Memories of good times begin to fade. What remains is what want to keep most. We keep some contrasts, let some go. We keep parts in focus and let other details fade. Colors can be lost, but the structure revealed.
Yellowstone doesn’t solve any questions for me but reveals new challenges, too. I don’t know if Yellowstone as a vacation can ever be considered a “success”. It is the complete essence of the frase “it isn’t the destination but the journey.” The problem is that it is so vast that it always presents new journeys and challenges.
I probably won’t back there this year, but I hope to make it happen next year. More of my memories of this amazing landscape will probably fade in a similar way to this.
St. Louis Canyon in Starved Rock State Park, IL is probably about as interesting as geology gets in northern Illinois. There are sand stone canyons here with little waterfalls that eventually feed into the Illinois River. In the winter, they freeze over, of course. This makes for a really interesting contrast of textures between the rock and the ice.
This is an impressive state park and I hope to return several times this year.
In this photo I did a lot of texture enhancement with photoshop and ON1 Perfect Effects 8. I also added a little bit of a glow with that program, too. When I took the photo, I tried to get as high and to the left as possible and I was hoping to capture the lines and details in the rock.
In Yellowstone, particularly along the north side of their “Grand Loop” you can almost get tired of seeing all the waterfalls that this park has! It really is an amazing place to be. This photo I got when I was photographing the river that feeds into the Tower Falls. It’s a great waterfall to see and I highly recommend it. But when I was there, one of the main lookouts was damaged and in the midst of repairs. But the river that feeds into the water falls can be seen from the road.
I explored the area just a little bit. I also took a long exposure of this same river from the bridge. I’ll probably share that in the future, too. But I wasn’t satisfied with that so I looked for a way to get closer to the river. Sure enough, there was a “little” rain wash gutter for rain water that hits the road to find its way into the river. I walked in (it wasn’t really that little if I could fit!) and set up my tripod at the last possible stable spot before I’d be taking a trip over the waterfall, too.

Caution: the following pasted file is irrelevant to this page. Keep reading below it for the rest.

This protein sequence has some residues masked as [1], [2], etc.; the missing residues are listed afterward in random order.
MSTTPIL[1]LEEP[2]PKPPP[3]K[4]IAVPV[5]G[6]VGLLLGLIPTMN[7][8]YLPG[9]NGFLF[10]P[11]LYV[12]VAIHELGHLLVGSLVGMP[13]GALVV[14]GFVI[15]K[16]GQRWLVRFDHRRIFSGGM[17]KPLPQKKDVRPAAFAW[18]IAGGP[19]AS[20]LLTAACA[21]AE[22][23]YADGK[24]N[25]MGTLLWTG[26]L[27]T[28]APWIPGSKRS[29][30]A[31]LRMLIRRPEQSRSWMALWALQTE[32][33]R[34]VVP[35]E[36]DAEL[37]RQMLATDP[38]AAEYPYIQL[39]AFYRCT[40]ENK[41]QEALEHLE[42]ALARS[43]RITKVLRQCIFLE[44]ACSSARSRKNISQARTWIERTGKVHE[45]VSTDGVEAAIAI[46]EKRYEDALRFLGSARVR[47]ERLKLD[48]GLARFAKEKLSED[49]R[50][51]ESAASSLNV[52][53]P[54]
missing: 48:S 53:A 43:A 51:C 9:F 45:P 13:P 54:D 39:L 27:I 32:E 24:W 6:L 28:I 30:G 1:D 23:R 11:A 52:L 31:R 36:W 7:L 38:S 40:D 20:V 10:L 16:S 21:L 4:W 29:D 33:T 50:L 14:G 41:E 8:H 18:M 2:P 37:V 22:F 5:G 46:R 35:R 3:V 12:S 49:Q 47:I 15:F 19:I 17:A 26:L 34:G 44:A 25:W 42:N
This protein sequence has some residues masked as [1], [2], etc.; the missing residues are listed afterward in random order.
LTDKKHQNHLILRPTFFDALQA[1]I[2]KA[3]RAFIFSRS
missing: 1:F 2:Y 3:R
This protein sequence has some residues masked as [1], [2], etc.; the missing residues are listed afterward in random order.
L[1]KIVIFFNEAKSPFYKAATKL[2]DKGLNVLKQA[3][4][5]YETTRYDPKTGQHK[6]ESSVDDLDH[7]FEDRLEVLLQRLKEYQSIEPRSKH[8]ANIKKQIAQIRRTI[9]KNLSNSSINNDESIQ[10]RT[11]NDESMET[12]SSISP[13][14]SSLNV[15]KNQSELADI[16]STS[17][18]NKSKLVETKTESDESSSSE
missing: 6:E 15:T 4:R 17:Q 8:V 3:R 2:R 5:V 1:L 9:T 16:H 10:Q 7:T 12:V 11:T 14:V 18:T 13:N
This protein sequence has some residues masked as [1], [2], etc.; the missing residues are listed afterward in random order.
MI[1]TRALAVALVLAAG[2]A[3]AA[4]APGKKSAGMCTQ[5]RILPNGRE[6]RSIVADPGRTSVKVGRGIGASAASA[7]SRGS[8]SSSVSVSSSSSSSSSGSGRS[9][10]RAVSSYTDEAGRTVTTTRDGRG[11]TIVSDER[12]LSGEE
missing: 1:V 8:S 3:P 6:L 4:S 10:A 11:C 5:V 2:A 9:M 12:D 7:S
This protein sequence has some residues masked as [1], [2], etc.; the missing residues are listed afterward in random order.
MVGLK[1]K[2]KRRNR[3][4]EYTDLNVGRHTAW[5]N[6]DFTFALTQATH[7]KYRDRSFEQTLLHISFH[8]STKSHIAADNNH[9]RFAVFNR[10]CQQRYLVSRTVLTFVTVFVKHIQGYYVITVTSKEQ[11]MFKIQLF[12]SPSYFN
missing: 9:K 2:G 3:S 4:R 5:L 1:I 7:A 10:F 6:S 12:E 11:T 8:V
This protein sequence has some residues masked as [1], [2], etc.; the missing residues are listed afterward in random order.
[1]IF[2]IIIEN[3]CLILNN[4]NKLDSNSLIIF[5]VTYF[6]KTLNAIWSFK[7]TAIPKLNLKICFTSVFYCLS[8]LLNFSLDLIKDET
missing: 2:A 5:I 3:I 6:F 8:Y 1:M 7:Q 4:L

But on the other side of the river, I could make out what looked like an opening that would be perfect for some hoofed animal to come up to and drink from the river. I took a bracket of photos and got on my way. There were some mosquitoes there that were too happy to have me around.
I was pretty happy with this view. I cropped it down to focus on the other side of the river. I hope you enjoy.
This is a picture of Fairy Falls. I had THAT CAMERA (a P&S Nikon P510 w/42x zoom lens). The woman in the photo left the scene not long after taking the picture and I had the entire area to myself. I took my time. There was no rush. My vacation just began!
This photo is a fresh reprocessing of a three shot bracket I took at the time. I didn’t even know how to process HDR at the time! I just knew I needed a bracket of photos! (Full disclosure, some days I still feel like I don’t know how to process HDR.)
Ever since then I hadn’t stopped learning. But there’s so much more to learn. I’m really just at the beginning of this journey.
But at the time of taking this photo I do remember remarking to myself how the sun at about the time of the Summer Solstice would rise far enough north (I hope!) to light the falls directly. So far I still think I’m right. Google Earth and other tools make me think I might be right. But there aren’t many photographs of this fall at opportunistic moments.
It’s time I find out how much I really have learned about this photography thing! On Sunday morning I’ll be there.
It’s the start of a two week vacation. It will be awesome!
This also means that starting Friday, updates will be spars as I will be traveling and in very wi-fi unfriendly places.
This is the main waterfall at the Chicago Botanic Garden. It is displayed just before entering the Japanese gardens.
For this photo, I took a bracket of three ND filtered photos so the long exposure would help the water to look the way it does. I also experimented with layering the images so I could further limit the ghosting. It’s exciting to try these techniques. I am glad I get a chance to try this out before going to Yellowstone this Saturday.